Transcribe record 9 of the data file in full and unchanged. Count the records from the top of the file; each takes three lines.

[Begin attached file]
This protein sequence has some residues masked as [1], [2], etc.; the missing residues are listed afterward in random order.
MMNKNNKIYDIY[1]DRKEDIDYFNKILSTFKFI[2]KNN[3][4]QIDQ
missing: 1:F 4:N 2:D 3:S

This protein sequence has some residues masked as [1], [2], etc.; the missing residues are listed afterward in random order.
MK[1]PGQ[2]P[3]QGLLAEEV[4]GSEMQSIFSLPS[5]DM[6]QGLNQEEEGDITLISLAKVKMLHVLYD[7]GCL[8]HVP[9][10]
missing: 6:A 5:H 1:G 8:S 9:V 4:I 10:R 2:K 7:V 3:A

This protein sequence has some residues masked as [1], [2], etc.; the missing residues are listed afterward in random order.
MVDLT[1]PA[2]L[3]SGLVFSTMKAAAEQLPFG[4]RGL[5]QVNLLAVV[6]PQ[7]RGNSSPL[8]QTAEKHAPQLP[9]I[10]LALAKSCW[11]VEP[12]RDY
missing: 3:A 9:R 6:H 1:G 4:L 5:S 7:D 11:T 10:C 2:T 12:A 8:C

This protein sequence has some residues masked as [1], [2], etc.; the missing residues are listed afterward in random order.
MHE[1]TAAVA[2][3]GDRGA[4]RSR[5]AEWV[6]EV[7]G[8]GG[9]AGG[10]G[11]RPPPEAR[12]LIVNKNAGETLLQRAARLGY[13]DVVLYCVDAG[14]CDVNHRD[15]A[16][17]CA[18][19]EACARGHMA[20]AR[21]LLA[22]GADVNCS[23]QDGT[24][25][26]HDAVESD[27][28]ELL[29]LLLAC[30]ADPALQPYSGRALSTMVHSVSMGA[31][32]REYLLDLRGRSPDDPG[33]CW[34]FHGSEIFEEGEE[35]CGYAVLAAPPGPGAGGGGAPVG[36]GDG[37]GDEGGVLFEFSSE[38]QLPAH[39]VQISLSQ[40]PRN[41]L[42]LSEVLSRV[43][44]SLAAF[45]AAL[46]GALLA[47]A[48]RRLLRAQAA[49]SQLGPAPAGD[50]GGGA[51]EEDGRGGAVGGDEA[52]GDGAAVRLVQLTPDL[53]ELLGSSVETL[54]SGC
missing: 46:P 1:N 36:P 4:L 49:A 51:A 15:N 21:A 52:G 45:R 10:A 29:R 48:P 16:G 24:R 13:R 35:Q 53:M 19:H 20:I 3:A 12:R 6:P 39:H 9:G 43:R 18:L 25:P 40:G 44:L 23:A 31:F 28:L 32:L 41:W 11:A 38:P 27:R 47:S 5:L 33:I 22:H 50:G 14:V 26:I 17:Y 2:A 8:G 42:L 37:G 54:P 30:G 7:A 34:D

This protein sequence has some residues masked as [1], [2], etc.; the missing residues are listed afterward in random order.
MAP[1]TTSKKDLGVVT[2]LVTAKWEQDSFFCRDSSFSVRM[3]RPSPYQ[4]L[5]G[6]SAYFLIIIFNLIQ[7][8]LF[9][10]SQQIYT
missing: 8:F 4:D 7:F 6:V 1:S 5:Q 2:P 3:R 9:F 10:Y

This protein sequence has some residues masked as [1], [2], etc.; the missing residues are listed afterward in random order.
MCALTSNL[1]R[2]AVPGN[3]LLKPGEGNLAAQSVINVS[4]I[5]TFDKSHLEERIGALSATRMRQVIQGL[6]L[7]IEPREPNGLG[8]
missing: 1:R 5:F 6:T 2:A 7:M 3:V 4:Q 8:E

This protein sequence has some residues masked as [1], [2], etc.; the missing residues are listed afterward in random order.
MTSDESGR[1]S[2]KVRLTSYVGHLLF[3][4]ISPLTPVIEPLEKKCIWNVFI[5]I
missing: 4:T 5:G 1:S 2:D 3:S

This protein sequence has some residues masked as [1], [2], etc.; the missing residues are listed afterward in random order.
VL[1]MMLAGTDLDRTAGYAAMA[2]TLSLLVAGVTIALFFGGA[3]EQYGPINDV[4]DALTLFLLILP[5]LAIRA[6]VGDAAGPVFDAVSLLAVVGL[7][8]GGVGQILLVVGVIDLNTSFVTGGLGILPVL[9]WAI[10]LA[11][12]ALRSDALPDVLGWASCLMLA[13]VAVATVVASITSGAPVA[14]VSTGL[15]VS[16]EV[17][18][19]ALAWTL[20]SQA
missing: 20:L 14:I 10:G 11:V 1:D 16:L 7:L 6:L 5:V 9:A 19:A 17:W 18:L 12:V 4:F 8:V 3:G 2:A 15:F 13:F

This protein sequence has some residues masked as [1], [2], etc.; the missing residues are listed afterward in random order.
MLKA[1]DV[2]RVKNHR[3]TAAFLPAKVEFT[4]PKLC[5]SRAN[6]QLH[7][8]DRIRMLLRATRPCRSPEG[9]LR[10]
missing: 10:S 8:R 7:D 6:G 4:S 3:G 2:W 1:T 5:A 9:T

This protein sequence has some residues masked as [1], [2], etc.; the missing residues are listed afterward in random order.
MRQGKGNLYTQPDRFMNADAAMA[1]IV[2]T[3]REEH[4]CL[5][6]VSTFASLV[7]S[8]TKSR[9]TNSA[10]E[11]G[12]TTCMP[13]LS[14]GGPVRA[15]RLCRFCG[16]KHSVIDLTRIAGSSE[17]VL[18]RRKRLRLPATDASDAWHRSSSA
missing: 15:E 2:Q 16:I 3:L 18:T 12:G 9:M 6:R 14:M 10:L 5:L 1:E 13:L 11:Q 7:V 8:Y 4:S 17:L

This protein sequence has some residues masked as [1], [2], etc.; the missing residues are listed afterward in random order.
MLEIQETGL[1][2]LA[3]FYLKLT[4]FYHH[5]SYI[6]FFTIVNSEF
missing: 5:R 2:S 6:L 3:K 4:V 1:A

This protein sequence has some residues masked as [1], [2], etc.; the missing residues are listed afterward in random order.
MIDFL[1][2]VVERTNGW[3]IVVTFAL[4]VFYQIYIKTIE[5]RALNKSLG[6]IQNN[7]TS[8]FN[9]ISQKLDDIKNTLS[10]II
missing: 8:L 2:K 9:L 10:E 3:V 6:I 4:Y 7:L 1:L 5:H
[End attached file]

This protein sequence has some residues masked as [1], [2], etc.; the missing residues are listed afterward in random order.
MLKA[1]DV[2]RVKNHR[3]TAAFLPAKVEFT[4]PKLC[5]SRAN[6]QLH[7][8]DRIRMLLRATRPCRSPEG[9]LR[10]
missing: 10:S 8:R 7:D 6:G 4:S 3:G 2:W 1:T 5:A 9:T